‘Bring Up Samuel for Me’
Here is a look at how fear drove a desperate king to do the unthinkable.
Disobedience to God can drastically change a person’s life. King Saul’s disobedience dramatically altered both his life and his kingship.
As a consequence for transgressing into the priestly office and then failing to carry out God’s judgment on the Amalekites, the prophet Samuel pronounced that Saul would be dethroned and his dynasty given to a man after God’s own heart (1 Sam. 13:13–14).
CHARTING THE BIBLE CHRONOLOGICALLY
See where the story of Samuel and Saul fits in the biblical narrative in Charting the Bible Chronologically by Ed Hinson and Thomas Ice.
God instructed Samuel to anoint David as king of Israel. Upon David’s anointing, the Spirit of God left Saul and fell on David from that day forward, making Saul so angry he became obsessed with destroying David, chasing him throughout the Judean hills.
While Saul pursued David, the kings of Philistia were amassing a huge army on Israel’s borders, threatening the tribes of Issachar, Zebulun, and Asher. Saul saw the Philistines setting up camp at Shunem near the Sea of Galilee, so he gathered his soldiers at Mount Gilboa, terrified by the Philistines’ immense army (28:4–5).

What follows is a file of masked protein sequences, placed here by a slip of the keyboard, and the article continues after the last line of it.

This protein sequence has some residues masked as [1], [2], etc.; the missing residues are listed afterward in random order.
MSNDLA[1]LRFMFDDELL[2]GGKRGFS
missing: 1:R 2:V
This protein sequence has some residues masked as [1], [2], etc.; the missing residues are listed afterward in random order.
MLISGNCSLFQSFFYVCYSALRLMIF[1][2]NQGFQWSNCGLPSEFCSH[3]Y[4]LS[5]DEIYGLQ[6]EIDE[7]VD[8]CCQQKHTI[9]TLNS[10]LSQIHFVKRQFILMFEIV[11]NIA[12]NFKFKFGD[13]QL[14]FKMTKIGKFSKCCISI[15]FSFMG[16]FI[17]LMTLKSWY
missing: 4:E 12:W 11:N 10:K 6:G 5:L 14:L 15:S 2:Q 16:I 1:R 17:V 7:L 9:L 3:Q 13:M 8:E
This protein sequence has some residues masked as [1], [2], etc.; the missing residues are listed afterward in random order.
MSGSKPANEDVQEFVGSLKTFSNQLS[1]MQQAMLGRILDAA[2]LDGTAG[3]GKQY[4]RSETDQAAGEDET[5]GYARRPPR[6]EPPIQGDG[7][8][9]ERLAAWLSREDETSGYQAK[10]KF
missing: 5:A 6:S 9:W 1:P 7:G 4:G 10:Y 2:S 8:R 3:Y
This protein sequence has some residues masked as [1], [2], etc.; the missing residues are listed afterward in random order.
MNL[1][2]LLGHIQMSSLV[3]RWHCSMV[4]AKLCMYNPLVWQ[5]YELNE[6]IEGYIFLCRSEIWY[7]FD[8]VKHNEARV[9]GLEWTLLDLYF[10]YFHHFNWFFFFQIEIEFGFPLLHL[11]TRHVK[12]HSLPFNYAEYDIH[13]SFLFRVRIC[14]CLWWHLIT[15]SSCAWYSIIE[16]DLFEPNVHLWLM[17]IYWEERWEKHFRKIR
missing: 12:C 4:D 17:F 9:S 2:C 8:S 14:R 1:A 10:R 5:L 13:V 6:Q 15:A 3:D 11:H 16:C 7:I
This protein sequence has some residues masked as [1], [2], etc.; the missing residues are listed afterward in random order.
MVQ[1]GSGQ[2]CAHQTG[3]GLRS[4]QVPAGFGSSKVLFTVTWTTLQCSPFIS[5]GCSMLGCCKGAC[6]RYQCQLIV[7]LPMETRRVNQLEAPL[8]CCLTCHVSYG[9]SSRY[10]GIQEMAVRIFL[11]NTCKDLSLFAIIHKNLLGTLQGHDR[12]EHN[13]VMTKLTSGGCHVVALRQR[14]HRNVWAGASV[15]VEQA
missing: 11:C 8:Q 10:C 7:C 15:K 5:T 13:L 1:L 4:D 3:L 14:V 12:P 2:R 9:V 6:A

The Desperation of the King
Saul needed spiritual guidance. In the past, Samuel guided Saul, but he had died (v. 3). Saul’s plea to God for counsel went unanswered (v. 6), and he could not seek help from the priests because he had ordered 85 priests to be killed (22:9–23). Alone and scared, Saul was left to his own devices.
Desperate for direction, the king did the unthinkable: He turned to a medium (28:7). Such counsel was an abomination God strongly condemned (Dt. 18:10–14; Isa. 8:19–20). God forbade and banned occult practices, and Saul knew this fact well. In fact, earlier in his reign, Saul had banished all mediums and spiritists from Israel.
Filled with despair and hopelessness, the king commanded his servants, “‘Find me a woman who is a medium, that I may go to her and inquire of her.’ And his servants said to him, ‘In fact there is a woman who is a medium at En Dor’” (1 Sam. 28:7). En Dor was merely six or seven miles from Gilboa.
Disguising himself, Saul took two men and traveled at night to see the medium. He asked the woman to perform a séance for him and bring someone up from the dead. She reminded him of the ban that had been imposed upon such practices and told Saul it could mean her death. Saul assured her she would not be punished (vv. 8–10).